‘Tis the season to avoid unwelcomed weight gain

By Sara Heiden
Winter break is a time for gathering with loved ones, receiving mounds of presents and, of course, eating food. However, the holidays become considerably less merry once the traditional high caloric intake turns into the inevitable weight gain.
According to The New York Times and The New England Journal of Medicine, the average weight gain over the winter holidays is one pound. This does not sound like much, except  that the average adult gains one to two pounds per year. This means that 50 to 100 percent of the typical annual weight gain comes from those delicious holiday treats.
“The holidays are the worst time to keep healthy…so I usually end up eating whatever,” said junior Hannah Greaney. “There’s always so much food around during the holidays especially cookies and other desserts.”

Holiday Survival Strategies
“Holidays can be tough to stay healthy, but I always try to choose the healthier options like salads…and I try to eat smaller portions that fill me up but keep me from eating too much,” said sophomore Lauren McMorrow. “I also exercise when I can to stay on track for cheerleading,” said sophomore Lauren McMorrow.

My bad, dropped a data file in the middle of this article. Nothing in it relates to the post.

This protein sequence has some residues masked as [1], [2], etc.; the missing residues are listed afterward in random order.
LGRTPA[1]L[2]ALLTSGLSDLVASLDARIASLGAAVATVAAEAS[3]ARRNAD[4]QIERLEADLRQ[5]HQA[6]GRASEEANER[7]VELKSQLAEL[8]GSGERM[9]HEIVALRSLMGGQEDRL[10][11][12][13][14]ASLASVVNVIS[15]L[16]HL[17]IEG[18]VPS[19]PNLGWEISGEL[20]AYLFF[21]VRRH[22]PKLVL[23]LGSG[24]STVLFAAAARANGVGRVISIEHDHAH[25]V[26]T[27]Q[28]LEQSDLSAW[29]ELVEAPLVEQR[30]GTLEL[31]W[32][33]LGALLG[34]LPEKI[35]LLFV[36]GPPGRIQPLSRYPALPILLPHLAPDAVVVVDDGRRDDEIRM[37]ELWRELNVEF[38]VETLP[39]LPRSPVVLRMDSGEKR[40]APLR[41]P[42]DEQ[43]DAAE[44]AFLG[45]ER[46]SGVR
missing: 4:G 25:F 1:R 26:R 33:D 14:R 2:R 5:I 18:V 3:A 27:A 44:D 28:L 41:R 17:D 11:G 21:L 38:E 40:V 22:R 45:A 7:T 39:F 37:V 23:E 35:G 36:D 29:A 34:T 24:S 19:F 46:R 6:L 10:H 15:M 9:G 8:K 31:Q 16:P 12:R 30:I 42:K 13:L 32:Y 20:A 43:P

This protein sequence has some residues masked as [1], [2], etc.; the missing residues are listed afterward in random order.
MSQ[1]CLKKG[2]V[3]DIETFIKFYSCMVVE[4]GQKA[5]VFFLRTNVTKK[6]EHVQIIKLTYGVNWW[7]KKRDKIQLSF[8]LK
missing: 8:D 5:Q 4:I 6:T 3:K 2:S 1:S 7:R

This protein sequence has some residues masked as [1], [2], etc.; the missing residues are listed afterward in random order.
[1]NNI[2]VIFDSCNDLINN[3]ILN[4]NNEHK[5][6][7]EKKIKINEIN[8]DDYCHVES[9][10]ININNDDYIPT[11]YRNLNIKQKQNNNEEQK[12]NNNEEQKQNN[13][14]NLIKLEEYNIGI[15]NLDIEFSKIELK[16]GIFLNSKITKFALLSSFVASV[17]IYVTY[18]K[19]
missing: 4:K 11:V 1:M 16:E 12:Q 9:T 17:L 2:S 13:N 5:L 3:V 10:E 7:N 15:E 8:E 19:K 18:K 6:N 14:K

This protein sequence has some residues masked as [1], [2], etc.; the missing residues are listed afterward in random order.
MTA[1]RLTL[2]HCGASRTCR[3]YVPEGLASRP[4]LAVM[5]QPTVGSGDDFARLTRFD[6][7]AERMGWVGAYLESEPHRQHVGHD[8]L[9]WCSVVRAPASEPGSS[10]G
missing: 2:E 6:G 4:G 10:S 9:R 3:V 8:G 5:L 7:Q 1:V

While conventional wisdom says that the holidays are the worst time to start a diet, using a respected diet program as a guideline for eating can lead to better food choices.
Weight Watchers, which has been rated the number-one weight-loss program by U.S News and World Report, offers specific advice on how to enjoy traditional holiday foods without necessarily putting on unwanted pounds.
“I was so against Weight Watchers at first because I thought I would never be able to splurge over the holidays,” said senior Donna Amore. “But now I have learned that nearly everything can be eaten, even apple pie, just not a lot of it. Better yet, make it apple crisp.”
Perhaps the best strategy for surviving the holidays involves using some common sense. “Stay hydrated, spread out meals, don’t binge, don’t sleep too much or too little and have fun,” said nutrition teacher David Kessel.